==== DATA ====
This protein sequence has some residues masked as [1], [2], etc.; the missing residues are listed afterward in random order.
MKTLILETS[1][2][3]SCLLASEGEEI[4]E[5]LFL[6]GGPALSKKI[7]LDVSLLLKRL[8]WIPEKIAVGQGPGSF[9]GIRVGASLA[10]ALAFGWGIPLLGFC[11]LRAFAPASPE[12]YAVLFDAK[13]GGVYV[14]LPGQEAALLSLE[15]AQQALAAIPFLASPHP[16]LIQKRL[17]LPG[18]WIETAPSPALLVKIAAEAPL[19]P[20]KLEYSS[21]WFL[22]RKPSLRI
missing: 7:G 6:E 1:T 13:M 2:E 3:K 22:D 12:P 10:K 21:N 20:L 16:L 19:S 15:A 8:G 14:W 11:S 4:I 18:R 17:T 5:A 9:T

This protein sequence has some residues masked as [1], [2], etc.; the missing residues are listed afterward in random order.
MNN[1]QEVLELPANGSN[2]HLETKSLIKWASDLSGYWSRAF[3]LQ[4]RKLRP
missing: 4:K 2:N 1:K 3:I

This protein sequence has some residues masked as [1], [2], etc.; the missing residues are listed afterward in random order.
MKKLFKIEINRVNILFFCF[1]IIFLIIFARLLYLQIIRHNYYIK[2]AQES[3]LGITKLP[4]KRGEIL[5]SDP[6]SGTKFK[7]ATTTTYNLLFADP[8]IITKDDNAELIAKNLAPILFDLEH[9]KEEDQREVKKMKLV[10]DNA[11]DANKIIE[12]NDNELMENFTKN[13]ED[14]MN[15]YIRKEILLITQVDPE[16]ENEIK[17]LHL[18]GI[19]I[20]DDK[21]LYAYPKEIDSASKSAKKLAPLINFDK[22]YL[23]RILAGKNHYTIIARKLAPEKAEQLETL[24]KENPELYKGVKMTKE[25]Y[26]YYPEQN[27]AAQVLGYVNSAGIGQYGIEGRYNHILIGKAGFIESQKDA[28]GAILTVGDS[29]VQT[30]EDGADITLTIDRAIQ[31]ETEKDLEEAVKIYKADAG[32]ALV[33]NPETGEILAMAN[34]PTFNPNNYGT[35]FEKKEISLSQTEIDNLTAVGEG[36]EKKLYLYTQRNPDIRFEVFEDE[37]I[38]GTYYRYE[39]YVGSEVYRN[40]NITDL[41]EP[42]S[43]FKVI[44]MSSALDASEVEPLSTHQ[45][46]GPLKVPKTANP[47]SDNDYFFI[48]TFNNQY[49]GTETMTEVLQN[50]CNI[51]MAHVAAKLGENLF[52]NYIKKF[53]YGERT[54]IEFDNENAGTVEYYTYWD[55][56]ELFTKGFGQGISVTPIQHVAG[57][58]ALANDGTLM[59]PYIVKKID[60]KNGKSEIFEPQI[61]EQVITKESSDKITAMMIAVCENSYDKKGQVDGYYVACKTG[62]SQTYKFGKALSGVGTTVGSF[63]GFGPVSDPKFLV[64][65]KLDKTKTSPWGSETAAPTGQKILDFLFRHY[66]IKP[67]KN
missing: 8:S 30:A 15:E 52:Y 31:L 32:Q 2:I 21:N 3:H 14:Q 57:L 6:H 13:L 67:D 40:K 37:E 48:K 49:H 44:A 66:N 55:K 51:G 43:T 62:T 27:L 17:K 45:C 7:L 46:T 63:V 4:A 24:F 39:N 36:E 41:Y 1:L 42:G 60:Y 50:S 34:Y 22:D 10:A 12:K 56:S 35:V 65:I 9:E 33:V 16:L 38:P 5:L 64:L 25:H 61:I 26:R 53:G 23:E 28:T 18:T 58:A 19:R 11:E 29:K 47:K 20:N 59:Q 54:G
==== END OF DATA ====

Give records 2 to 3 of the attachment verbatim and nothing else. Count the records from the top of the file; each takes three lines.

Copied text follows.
This protein sequence has some residues masked as [1], [2], etc.; the missing residues are listed afterward in random order.
MNN[1]QEVLELPANGSN[2]HLETKSLIKWASDLSGYWSRAF[3]LQ[4]RKLRP
missing: 4:K 2:N 1:K 3:I

This protein sequence has some residues masked as [1], [2], etc.; the missing residues are listed afterward in random order.
MKKLFKIEINRVNILFFCF[1]IIFLIIFARLLYLQIIRHNYYIK[2]AQES[3]LGITKLP[4]KRGEIL[5]SDP[6]SGTKFK[7]ATTTTYNLLFADP[8]IITKDDNAELIAKNLAPILFDLEH[9]KEEDQREVKKMKLV[10]DNA[11]DANKIIE[12]NDNELMENFTKN[13]ED[14]MN[15]YIRKEILLITQVDPE[16]ENEIK[17]LHL[18]GI[19]I[20]DDK[21]LYAYPKEIDSASKSAKKLAPLINFDK[22]YL[23]RILAGKNHYTIIARKLAPEKAEQLETL[24]KENPELYKGVKMTKE[25]Y[26]YYPEQN[27]AAQVLGYVNSAGIGQYGIEGRYNHILIGKAGFIESQKDA[28]GAILTVGDS[29]VQT[30]EDGADITLTIDRAIQ[31]ETEKDLEEAVKIYKADAG[32]ALV[33]NPETGEILAMAN[34]PTFNPNNYGT[35]FEKKEISLSQTEIDNLTAVGEG[36]EKKLYLYTQRNPDIRFEVFEDE[37]I[38]GTYYRYE[39]YVGSEVYRN[40]NITDL[41]EP[42]S[43]FKVI[44]MSSALDASEVEPLSTHQ[45][46]GPLKVPKTANP[47]SDNDYFFI[48]TFNNQY[49]GTETMTEVLQN[50]CNI[51]MAHVAAKLGENLF[52]NYIKKF[53]YGERT[54]IEFDNENAGTVEYYTYWD[55][56]ELFTKGFGQGISVTPIQHVAG[57][58]ALANDGTLM[59]PYIVKKID[60]KNGKSEIFEPQI[61]EQVITKESSDKITAMMIAVCENSYDKKGQVDGYYVACKTG[62]SQTYKFGKALSGVGTTVGSF[63]GFGPVSDPKFLV[64][65]KLDKTKTSPWGSETAAPTGQKILDFLFRHY[66]IKP[67]KN
missing: 8:S 30:A 15:E 52:Y 31:L 32:Q 2:I 21:N 3:H 14:Q 57:L 6:H 13:L 67:D 40:K 37:E 48:K 49:H 44:A 66:N 55:K 51:G 43:T 62:T 27:L 17:K 45:C 7:L 46:T 63:V 4:A 24:F 39:N 36:E 41:Y 1:L 42:G 60:Y 50:S 34:Y 22:D 10:A 12:K 56:S 35:V 65:I 9:E 33:V 16:L 38:P 5:L 64:L 25:H 61:I 26:R 53:G 23:E 28:T 18:T 58:A 19:R 11:E 29:K 47:K 20:N 59:Q 54:G